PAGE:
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Monday, May 06, 2013

UK proposed digital download law - with enormous unrecognised #netneutrality implications!

The UK government has provided a proposed piece of prosumer law legislation that is interesting, as illustrated by their case study - but is a backdoor for net neutrality! 
"A consumer buys an e-book that she downloads onto her computer. When she opens the e-book she finds that the text is illegible. The provider confirms there is no fault with the original digital file that was sent and suggests that the consumer does not have the right hardware. The consumer confirms that she has downloaded another e-book of the same format which works well on her computer. She also checks with her internet service provider that there were no interruptions during the time of the download. The provider agrees (why would they??!!) that there may have been a problem with the download (which we refer to as a ‘related service’). We propose either: [a] the download should be provided with reasonable care and skill. In this case to get redress the consumer would still have to prove that the trader did not provide the download service with reasonable care and skill; OR [b] the digital content should be of satisfactory quality once the download has taken place. In this case the consumer would have to prove that the digital content was not of satisfactory quality and that the problem was not due to their internet connection or hardware. The trader would then have to provide the consumer with redress regardless of whether they had provided the related service with reasonable care and skill."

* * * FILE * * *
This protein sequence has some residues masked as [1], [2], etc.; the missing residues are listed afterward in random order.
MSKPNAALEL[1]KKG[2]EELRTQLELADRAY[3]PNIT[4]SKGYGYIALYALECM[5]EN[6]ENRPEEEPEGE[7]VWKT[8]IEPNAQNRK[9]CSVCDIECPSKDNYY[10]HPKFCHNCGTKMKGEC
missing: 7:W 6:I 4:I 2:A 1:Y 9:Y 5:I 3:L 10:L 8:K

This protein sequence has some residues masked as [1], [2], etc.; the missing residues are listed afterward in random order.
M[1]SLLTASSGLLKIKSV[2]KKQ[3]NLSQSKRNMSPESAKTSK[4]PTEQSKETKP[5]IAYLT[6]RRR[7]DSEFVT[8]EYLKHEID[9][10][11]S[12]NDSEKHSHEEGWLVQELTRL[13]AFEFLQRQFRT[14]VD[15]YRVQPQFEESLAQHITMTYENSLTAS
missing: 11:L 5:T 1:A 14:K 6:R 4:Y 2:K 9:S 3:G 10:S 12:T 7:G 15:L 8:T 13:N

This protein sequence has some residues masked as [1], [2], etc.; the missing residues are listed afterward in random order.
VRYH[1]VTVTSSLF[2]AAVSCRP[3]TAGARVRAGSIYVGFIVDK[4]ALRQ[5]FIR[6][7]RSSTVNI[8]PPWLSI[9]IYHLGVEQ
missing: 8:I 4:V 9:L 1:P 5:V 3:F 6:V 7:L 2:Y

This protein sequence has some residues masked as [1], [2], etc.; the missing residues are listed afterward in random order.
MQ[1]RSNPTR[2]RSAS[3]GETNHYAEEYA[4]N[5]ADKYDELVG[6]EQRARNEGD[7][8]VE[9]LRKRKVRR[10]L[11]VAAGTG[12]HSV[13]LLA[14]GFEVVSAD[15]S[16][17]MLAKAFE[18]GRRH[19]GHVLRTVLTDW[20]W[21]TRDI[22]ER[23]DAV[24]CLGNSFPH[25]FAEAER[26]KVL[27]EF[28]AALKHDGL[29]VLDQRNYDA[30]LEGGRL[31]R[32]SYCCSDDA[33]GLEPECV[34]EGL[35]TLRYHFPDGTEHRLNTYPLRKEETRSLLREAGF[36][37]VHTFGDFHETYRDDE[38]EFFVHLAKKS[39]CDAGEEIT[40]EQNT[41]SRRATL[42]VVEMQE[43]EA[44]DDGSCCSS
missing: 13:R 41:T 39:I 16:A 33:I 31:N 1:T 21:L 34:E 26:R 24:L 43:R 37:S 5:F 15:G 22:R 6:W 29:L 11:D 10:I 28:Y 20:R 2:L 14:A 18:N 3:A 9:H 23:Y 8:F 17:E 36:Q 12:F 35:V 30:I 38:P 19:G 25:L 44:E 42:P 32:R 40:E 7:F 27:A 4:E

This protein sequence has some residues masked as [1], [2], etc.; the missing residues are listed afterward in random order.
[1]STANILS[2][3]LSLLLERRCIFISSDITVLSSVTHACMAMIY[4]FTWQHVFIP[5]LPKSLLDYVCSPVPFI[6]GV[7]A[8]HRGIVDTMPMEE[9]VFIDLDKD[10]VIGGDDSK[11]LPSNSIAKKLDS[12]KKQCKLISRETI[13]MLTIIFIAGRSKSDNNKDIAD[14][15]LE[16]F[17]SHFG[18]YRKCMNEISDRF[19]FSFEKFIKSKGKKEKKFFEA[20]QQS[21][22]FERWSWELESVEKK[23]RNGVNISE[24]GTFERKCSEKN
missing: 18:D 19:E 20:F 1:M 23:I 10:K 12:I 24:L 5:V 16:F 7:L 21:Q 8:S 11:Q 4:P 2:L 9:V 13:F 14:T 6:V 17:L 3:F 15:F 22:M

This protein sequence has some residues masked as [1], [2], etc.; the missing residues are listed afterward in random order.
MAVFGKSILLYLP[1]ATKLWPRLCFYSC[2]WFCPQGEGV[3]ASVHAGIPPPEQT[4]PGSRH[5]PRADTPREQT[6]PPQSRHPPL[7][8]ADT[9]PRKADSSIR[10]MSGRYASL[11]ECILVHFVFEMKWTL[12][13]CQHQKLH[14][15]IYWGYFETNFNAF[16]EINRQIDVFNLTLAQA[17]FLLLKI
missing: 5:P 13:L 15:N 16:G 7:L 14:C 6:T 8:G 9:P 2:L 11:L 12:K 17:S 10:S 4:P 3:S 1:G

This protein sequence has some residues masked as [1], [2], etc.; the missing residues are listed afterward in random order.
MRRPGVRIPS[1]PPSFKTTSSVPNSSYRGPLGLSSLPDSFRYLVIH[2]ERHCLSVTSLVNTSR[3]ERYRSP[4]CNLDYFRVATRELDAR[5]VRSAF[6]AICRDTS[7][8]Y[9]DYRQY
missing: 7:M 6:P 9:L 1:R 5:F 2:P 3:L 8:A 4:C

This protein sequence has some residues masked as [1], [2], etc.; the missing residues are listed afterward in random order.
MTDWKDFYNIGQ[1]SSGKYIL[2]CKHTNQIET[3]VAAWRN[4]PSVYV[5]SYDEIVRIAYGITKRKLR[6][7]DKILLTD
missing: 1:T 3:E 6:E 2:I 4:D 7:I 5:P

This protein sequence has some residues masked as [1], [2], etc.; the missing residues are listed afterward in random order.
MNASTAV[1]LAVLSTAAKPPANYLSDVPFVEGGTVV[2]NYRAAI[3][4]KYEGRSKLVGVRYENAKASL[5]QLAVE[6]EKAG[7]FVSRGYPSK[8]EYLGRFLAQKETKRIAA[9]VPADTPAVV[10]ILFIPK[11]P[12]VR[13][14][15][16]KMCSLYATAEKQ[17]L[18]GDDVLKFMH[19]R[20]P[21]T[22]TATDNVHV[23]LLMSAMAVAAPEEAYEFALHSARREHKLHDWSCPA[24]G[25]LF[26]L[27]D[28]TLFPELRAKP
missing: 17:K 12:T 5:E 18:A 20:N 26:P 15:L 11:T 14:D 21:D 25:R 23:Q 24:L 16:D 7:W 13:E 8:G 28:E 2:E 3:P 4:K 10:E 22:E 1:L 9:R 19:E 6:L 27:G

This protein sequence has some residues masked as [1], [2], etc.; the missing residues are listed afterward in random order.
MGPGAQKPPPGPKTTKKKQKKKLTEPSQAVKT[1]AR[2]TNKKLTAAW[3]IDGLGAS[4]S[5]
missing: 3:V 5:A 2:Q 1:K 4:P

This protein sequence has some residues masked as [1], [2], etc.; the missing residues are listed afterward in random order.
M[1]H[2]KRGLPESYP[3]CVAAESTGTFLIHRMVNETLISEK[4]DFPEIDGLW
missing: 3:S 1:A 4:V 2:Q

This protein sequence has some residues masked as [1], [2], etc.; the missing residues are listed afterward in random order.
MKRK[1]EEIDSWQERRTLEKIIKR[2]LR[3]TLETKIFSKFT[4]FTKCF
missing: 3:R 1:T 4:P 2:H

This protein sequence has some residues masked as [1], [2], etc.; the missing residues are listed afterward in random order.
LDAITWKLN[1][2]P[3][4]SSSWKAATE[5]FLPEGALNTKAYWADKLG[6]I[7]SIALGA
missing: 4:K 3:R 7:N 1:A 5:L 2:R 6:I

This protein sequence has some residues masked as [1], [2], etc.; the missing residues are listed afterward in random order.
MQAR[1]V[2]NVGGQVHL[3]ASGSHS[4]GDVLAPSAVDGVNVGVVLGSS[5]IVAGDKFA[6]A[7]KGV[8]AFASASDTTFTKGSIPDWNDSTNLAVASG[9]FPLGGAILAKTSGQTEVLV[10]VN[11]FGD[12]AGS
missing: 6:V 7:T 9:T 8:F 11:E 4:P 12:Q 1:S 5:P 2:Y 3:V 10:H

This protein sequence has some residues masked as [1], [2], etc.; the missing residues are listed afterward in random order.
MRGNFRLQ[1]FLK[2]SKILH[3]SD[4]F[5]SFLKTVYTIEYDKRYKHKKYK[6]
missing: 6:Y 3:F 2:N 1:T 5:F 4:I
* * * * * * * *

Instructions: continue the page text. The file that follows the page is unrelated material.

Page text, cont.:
How, pray, will the ISP satisfy everyone that it has provided an uninterrupted service at the point of download if it does any filtering or throttling at all? It's a net neutrality law! Graham Smith agrees:
Has thought about implications of refunds for 'faulty' (jittery) downloads? is


Ian Brown said...

The Internet part of this scenario is an irrelevant distraction. The e-book software should verify (using checksums and/or digital signatures) that the entire, correct, file has been downloaded, and if not should keep trying until it is

Ian Brown said...

The examples given in the Guardian article are better: "a consumer must receive a refund if an online game freezes or if a film stream is unwatchable even if the broadband connection is fine."

I suspect this law would encourage interactive content suppliers to develop software for the user's device that would monitor media playout and connection quality, so that suppliers could reject claims that resulted from hardware and ISP problems (and test hardware and connection before agreeing to supply the content).